posted on Sep, 28 2010 @ 07:14 PM
link   
People of faith should not be looked upon any differently than people of no faith.

Where the problems begin is when ignorance and faith meet and are found to be one and the same, inseparable and indistinguishable. When only one faith is supreme to all others, when non-believers are considered to be unworthy of life, when attempts are made to convert anyone to any faith, when there is no open minds on either side of any matter of faith.

Blind faith and ignorance are dangerous, a cancer that only an open mind and quest for knowledge and enlightenment can cure.

The attraction to ATS is mutual for both the ignorant and the faithful, whether good or bad is simply a matter of personal perspective, and/or faith.




edit on 28-9-2010 by Fractured.Facade because:




posted on Sep, 28 2010 @ 07:14 PM
link   
I think that is great to have diversity in a forum such as this. Though there are many disagreements on some levels due to belief and non belief, its usually because one or the other refuses to open their minds or stance on the subject.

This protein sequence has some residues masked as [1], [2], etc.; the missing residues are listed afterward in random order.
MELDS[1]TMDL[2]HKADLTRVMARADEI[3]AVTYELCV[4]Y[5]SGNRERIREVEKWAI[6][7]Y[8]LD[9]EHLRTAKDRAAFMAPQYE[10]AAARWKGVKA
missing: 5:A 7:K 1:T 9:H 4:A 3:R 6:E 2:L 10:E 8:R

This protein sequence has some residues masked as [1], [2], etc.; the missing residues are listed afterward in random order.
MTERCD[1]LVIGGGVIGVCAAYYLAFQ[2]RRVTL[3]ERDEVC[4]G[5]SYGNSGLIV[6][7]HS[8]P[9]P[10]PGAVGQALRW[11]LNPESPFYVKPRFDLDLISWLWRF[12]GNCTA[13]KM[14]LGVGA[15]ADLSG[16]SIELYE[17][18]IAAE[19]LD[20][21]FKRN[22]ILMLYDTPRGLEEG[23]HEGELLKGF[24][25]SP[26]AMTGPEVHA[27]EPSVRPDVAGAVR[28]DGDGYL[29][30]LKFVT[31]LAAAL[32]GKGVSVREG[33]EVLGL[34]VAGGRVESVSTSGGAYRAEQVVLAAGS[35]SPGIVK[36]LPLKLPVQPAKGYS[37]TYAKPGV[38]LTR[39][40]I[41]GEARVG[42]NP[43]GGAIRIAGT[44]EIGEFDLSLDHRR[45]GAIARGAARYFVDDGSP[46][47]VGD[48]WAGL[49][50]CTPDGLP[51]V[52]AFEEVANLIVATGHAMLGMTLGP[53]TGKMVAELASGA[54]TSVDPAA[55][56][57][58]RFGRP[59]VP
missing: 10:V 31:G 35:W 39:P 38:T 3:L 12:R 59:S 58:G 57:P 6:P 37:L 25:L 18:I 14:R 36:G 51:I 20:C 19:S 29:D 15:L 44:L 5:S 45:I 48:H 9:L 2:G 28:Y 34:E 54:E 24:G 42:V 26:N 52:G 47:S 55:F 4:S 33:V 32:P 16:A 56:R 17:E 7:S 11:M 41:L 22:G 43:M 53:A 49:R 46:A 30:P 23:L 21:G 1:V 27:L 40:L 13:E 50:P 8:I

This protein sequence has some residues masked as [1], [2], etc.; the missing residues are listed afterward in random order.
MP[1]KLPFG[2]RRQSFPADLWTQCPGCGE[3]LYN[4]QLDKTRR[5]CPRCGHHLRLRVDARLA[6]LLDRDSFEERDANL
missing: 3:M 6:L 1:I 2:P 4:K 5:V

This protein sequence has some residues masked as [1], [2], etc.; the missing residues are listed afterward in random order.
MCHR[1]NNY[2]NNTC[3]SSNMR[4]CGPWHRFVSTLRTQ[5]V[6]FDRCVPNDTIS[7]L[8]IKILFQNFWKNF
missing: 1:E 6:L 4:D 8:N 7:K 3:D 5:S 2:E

But I think that subconsciously they both take something from it, maybe a bit of learning, or learning to listen, and either way, I see that as a good thing.

Peace, NRE.



posted on Sep, 28 2010 @ 07:30 PM
link   

Is this requirement to have a faith 'capacity' to arguably fully participate within ATS a good or a bad thing?


If I'm discussing science and someone comes in the room spouting faith...

1. Maybe they have a moral objection and this is the only way they will, or can, express it. I can usually make a counter point, conclusion, or agreement with them in the same scientific language I started with.

2. Maybe they are doing the old consciousness heightening thing, and are trying to tell me that my focus is too narrow or there are other variables to consider. But I find that if I widen the scope of the discussion usually a great number of other categories can come up too, so that I don't have to answer them, or concede, in science or faith I can respond in any style from the various boards here on ATS.